ACC Corner | CathPCI: ACC’s Flagship Registry Leads in Innovation

“The future of medicine is increasingly in the hands of those who are effective users of clinical data.”

So wrote Bill Weintraub, MD, FACC, “grandfather” of the National Cardiovascular Data Registry (NCDR), et al (J Am Coll Cardiol 1997;29[2]:459-465). Established in 1998, the CathPCI Registry is the oldest registry under the American College of Cardiology’s NCDR umbrella. Designed to assess the characteristics, treatments and outcomes of cardiac disease patients who receive diagnostic catheterization and PCI procedures, the CathPCI Registry has grown into the largest ongoing contemporary database of PCI procedures  (J Am Coll Cardiol 2001;37[8]:2240-2245, J Am Coll Cardiol 2012;60[20]:2017–2031).

At the time, many healthcare experts debated if metrics, data collection and outcomes analysis could improve the quality of healthcare. The development of the CathPCI Registry was the College's attempt to answer this question. Since then, the CathPCI Registry has grown from 75 hospitals in its first year to more than 1,620 sites, nearly 90 percent of cardiac catheterization labs in the U.S. Most recently, the registry gained international traction with sites in Brazil, Saudi Arabia and the United Arab Emirates.

The success and growth of the registry also can be credited to influencers like payers, purchasers, the Centers for Medicare & Medicaid Services (CMS) and other specialty cardiovascular societies. Once health plans and local initiatives converted to using the CathPCI as a platform, people started to take notice. An important tipping point for CathPCI Registry acceptance was the National Quality Forum’s approval and endorsement of the NCDR’s in-hospital risk-adjusted mortality outcomes measure.

For 15 years, the registry has provided participants with quality benchmarking data on individual hospital performance compared to the national aggregate. To date, the registry's collection of patient data—more than 14 million patient records from participating hospitals, free-standing laboratories and adult cardiology practices—has been used to measure and quantify quality improvement in order to best manage cardiovascular care.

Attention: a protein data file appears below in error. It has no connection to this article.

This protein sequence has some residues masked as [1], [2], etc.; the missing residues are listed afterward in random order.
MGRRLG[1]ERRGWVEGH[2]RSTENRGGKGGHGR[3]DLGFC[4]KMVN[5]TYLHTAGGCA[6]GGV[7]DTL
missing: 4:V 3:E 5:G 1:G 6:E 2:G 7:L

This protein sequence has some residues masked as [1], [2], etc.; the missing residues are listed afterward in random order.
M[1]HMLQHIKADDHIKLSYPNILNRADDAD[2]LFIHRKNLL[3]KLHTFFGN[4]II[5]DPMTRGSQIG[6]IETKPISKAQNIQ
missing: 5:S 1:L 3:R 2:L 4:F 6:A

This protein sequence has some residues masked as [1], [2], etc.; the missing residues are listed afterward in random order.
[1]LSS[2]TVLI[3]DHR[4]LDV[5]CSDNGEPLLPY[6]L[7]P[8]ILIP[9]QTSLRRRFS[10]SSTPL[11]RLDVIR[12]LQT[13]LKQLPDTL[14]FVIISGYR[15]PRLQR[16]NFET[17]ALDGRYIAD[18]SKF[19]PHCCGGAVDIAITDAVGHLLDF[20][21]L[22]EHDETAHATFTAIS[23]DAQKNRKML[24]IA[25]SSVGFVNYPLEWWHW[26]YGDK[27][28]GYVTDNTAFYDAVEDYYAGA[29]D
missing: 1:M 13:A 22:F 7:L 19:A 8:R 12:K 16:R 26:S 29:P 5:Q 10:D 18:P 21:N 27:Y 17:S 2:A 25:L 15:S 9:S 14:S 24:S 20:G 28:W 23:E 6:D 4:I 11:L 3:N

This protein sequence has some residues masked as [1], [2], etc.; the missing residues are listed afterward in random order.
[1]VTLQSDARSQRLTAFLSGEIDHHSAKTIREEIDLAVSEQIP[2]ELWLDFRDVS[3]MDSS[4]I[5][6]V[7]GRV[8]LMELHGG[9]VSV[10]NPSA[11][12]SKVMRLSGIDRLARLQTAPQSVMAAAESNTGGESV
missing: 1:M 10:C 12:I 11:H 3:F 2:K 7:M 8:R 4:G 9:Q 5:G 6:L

CathPCI Registry data have played key roles in helping reduce door-to-balloon times; controlling costs associated with preventable procedural complications; limiting hospital readmissions; and more. In addition, more than 100 studies published in peer-reviewed journals have used data from the registry. Based on the success of the CathPCI Registry, the ACC has added six additional registries to the NCDR suite.

A major milestone for the CathPCI Registry was the recent launch of a physician dashboard for participants. This free member benefit includes more than 40 physician-level metrics generated from CathPCI Registry data. In addition, the overall outcomes reports have evolved to incorporate appropriate use criteria (AUC) metrics based on the College’s AUC for coronary revascularization that allow hospitals to track and benchmark their information with other hospitals in the U.S. Hospitals also can identify opportunities to improve the selection of patients who receive PCI by using the “institutional rates of procedural appropriateness” data included in the report.

This past July, CathPCI participating hospitals were able to voluntarily report their 30-day PCI readmission measure results on the CMS Hospital Compare website. 

A new version of the CathPCI Registry is being built to address the changes in AUC and additions of other metrics to the registry. In addition, the following are goals for the registry:

  • Be a source for quality measurement and reporting;
  • Improve outcomes and appropriate use of treatments and devices;
  • Enrich and expand guideline recommendations;
  • Provide device surveillance and pre/post market studies;
  • Inform coverage decisions; and
  • Assist with meeting maintenance of certification and other continuing medical education requirements.

Achieving these goals will not be without challenges. However, the registry continues to improve, thanks to NCDR volunteers, staff, hospitals and cardiovascular professionals.  

Dr. Brindis is senior medical officer of external affairs for the NCDR and is a professor at the University of California, San Francisco.